Senate Democrats Propose Carried Interest Tax Reform
On July 27th, 2022, Senator Joe Manchin (D-W.Va.) and Senate Majority Leader Chuck Schumer (D-N.Y.) announced they had reached an agreement on a reconciliation bill, known as the “Inflation Reduction Act of 2022” (the “Act”). If passed, the Act would change the tax treatment of carried interest (the “Carried Interest Changes”), making it more difficult to qualify for long-term capital gain treatment. The Act contains other provisions regarding corporate taxation, healthcare reform, and clean energy investments, but the focus of this summary will be the Carried Interest Changes.
Carried Interest Changes
The Tax Cut and Jobs Act passed in 2017 added new Section 1061 of the Internal Revenue Code of 1986, as amended (the “Code”), which required carried interest recipients to hold their investments for three years in order to qualify for long-term capital gain tax treatment and be subject to a maximum tax rate of 23.8%. Gains that do not meet the three-year holding period are reclassified as short-term capital gain (taxable at ordinary income rates at a maximum tax rate of 37%). Section 1061 currently does not apply the three-year holding period to certain types of income that are taxed as capital gains under other provisions of the Code, including gains subject to Code Section 1231 (generally, gain from the sale of real property and depreciable personal property used in a trade or business and held for over one year) (“1231 gains”) and qualified dividend income.
The Act would change the holding period necessary under Code Section 1061 to qualify for long-term capital gain tax treatment from three years to five years. Additionally, the Act would change the way the holding period is calculated, making it harder to achieve the five year minimum. Further, a carried interest recipient’s 1231 gains and qualified dividend income would now be subject to the five-year holding period in order to receive long-term capital gain treatment. The Act explicitly authorizes the Treasury to issue regulations or other guidance “to prevent the avoidance of the purposes of Section 1061, including through the distribution of property by a partnership and through carry waivers.”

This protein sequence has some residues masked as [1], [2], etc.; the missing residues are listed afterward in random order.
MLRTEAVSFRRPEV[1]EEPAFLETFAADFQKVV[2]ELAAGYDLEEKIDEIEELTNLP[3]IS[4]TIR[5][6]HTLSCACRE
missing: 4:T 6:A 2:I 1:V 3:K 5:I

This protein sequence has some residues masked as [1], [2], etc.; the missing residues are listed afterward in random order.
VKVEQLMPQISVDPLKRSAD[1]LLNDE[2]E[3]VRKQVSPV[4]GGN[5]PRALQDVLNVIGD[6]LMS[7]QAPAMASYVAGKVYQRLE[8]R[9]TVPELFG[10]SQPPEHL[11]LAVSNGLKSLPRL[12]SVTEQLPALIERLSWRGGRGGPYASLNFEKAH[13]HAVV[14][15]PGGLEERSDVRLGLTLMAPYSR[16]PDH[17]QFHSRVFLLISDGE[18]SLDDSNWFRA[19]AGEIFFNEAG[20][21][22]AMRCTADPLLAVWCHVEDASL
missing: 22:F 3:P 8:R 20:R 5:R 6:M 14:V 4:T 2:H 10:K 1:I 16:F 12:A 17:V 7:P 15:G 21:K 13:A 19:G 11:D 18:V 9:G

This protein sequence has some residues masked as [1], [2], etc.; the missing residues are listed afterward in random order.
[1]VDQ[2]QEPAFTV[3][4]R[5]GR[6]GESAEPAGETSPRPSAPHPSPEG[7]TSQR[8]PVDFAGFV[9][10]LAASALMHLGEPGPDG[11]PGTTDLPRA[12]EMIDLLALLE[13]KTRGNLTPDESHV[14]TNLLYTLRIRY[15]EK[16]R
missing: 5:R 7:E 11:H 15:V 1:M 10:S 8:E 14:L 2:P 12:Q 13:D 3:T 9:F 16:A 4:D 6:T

The Act retains the three-year holding period for certain real estate trades or businesses and taxpayers with an adjusted gross income of less than $400,000. The Carried Interest Changes would apply to taxable years beginning after December 31, 2022.
Senate Majority Leader Schumer has promised to bring the Act to the Senate floor within the next week. If passed in its current form, the Act would significantly change the taxation of carried interest, limiting the preferential tax treatment received by many private equity firms and fund managers. At the time of this summary, Senator Krysten Sinema (D-Ariz.) has yet to announce her intention to support or oppose the Act, but Senator Sinema has stated in the past that she would oppose any bill with tax increases. Given the low probability of bipartisan support, Senator Sinema’s vote will likely determine whether the Act passes or stalls in the Senate.
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